The next big target for the Indian startup ecosystem would be to reach $25 trillion by FY 2025. The government has put forth several initiatives to reach this goal and to also make the startup space a mass job creator. After all, India has the world’s third-largest startup ecosystem according to NASSCOM.
However one of the biggest challenges that human resource recruiters face in the startup world is that very few B-school graduates wish to work for startups that are not MNCs. Employee Stock Options (ESOPs) have become a common solution to employee incentive programs in order to attract the right talent.
ESOPs are rewards given to eligible employees in equity stakes or a cash payout. This is typically made part of the employee’s pay package and used as a tool to motivate individuals to achieve long-term organisatonal goals. This is an effective incentive as it drives employees to work toward the enterprise’s success with the promise of future rewards.
Apart from directors and promoters who might have 10% or more equity, all employees are eligible for ESOPs as long as they meet any one of the criteria: they should be a permanent employee who works an Indian or foreign office of the company, the employee should be a full-time or part-time director of the company, the employee should be currently employed in a subsidiary, associate or holding located anywhere in India or overseas. Once eligibility is established an employee can be presented with 4 types of ESOPs.
Employee Stock Option Scheme (ESOS)
This is the most popular type of employee ownership. This provides an employee a right but not an obligation. The stocks can only be accessed by the employee till he/she works for the organisation for a predetermined period of time. Until then the stocks remain in the ESOP fund. Once the vesting period comes to an end, the employee will be allowed to exercise his/her options by paying up a predetermined amount.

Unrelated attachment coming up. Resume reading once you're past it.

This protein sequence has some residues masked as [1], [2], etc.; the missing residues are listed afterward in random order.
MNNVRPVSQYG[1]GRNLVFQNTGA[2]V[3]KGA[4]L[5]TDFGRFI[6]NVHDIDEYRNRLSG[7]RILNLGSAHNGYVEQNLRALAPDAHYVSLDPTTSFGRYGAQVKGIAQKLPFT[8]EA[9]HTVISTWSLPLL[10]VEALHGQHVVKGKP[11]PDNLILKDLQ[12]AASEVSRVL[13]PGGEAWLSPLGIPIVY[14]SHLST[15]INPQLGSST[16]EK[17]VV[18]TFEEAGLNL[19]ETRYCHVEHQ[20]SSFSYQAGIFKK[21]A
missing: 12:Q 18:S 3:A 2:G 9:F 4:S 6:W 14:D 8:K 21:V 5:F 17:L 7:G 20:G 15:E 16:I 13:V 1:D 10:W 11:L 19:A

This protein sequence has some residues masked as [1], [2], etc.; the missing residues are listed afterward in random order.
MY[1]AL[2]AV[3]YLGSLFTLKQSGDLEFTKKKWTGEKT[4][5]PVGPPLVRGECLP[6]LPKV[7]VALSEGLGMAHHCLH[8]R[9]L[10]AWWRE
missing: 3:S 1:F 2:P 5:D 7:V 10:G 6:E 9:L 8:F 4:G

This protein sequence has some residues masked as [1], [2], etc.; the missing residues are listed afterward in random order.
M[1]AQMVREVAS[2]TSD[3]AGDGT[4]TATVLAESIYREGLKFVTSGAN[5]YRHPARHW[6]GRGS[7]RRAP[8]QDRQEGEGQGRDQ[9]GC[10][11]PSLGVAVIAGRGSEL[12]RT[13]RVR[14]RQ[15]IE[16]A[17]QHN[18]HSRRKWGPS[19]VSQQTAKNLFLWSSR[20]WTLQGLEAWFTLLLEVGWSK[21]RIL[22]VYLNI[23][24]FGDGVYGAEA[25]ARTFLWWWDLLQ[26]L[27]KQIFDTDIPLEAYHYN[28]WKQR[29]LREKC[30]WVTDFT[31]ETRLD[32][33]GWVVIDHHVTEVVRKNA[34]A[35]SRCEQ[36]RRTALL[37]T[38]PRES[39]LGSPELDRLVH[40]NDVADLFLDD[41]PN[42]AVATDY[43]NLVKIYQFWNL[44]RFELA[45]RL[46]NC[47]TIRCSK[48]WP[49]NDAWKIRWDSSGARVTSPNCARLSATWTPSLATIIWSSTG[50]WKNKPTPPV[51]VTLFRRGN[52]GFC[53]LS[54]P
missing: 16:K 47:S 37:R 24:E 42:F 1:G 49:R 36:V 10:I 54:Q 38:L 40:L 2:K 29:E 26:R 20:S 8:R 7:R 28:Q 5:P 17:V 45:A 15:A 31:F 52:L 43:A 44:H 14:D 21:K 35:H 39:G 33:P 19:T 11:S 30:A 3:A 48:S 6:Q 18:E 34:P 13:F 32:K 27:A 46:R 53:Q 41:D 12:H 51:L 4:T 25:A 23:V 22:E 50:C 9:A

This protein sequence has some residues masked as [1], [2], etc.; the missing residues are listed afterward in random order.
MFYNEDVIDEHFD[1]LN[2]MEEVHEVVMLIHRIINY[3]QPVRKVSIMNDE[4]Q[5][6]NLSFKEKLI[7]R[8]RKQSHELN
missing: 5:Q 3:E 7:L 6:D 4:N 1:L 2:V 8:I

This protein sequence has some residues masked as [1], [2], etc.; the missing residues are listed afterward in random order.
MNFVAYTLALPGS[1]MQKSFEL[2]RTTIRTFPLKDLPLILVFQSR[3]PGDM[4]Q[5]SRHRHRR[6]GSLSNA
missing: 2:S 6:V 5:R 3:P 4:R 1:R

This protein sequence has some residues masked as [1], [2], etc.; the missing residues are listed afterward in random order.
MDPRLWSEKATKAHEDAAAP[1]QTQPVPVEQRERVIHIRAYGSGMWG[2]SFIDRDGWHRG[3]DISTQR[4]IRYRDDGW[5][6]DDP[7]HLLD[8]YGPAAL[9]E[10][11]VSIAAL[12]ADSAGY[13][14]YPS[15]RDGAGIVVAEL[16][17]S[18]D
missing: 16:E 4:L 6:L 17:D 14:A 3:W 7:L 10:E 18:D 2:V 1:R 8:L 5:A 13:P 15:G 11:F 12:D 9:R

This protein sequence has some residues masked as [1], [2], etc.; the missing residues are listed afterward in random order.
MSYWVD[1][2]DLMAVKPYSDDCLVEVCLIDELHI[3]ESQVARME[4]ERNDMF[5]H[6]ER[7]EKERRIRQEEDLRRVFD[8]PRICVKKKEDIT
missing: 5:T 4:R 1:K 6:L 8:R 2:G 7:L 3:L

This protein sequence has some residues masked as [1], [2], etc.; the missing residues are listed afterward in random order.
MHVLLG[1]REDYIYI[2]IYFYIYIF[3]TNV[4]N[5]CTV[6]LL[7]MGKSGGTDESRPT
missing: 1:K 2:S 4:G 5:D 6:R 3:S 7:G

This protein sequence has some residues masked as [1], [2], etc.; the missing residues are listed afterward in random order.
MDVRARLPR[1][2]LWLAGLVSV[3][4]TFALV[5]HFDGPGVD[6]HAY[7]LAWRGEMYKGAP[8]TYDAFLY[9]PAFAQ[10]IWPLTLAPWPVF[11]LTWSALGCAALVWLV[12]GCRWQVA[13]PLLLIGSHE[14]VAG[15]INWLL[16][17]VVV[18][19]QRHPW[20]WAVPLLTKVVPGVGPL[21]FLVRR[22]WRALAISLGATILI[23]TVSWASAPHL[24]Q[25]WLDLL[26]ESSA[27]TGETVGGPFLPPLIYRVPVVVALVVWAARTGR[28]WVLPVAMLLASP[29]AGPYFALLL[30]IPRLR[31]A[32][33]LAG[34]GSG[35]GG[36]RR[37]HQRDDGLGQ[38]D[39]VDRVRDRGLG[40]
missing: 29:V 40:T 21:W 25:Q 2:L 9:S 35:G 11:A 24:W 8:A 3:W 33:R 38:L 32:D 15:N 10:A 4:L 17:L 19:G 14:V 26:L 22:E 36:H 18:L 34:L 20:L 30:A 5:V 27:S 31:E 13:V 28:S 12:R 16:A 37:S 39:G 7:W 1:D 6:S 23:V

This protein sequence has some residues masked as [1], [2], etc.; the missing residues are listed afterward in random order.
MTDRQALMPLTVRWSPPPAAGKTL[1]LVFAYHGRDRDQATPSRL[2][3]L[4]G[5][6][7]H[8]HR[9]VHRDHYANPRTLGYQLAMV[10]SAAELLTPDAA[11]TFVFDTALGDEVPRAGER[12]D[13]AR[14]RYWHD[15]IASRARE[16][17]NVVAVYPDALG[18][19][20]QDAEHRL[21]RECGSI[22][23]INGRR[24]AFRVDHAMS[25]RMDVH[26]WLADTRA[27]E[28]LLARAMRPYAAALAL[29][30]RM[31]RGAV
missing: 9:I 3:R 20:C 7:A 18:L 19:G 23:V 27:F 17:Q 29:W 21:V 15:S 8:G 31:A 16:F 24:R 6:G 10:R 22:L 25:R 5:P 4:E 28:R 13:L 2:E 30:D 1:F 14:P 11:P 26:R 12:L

Restricted Stock Units (RSU)
This kind of employee stock basically represents the employee’s right to receive shares on the occurrence of a predetermined event or the fulfilment of a specific condition. It is only once these conditions are fulfilled does an employee become a shareholder.
Employee Stock Purchase Plan (ESPP)
This plan allows eligible employees to purchase company shares at a discount from the Fair Market Value. The tenure and price of the company’s shares by employees is laid out in the terms of the plan that are usually drafted to offer shares as part of public issues.
Stock Appreciation Rights (SARs) /Phantom Equity Plan
With respect to SARs, companies provide cash payments to employees that equals to the appreciation of the company’s stocks for a fixed duration of time. Though these are not technically ESOPs, companies do include SARs in their employee incentive programs as they provide employees with the benefit of ‘owning’ equity without truly bearing the risk.
Sweat Equity Shares (SES)
These are shares issued by the company to its directors or employees at a discounted amount or in return for a consideration instead of cash. This could be their expertise or intellectual property or a much needed value addition.
General Employee Benefits Scheme (GEBS)
Any scheme that takes into consideration shares of the company or shares of a listed holding company that serve the purpose of employee welfare is known as GEBS, This may include healthcare benefits, scholarships, benefits in the event of disability, death, accident or any particular event as specified by the company.
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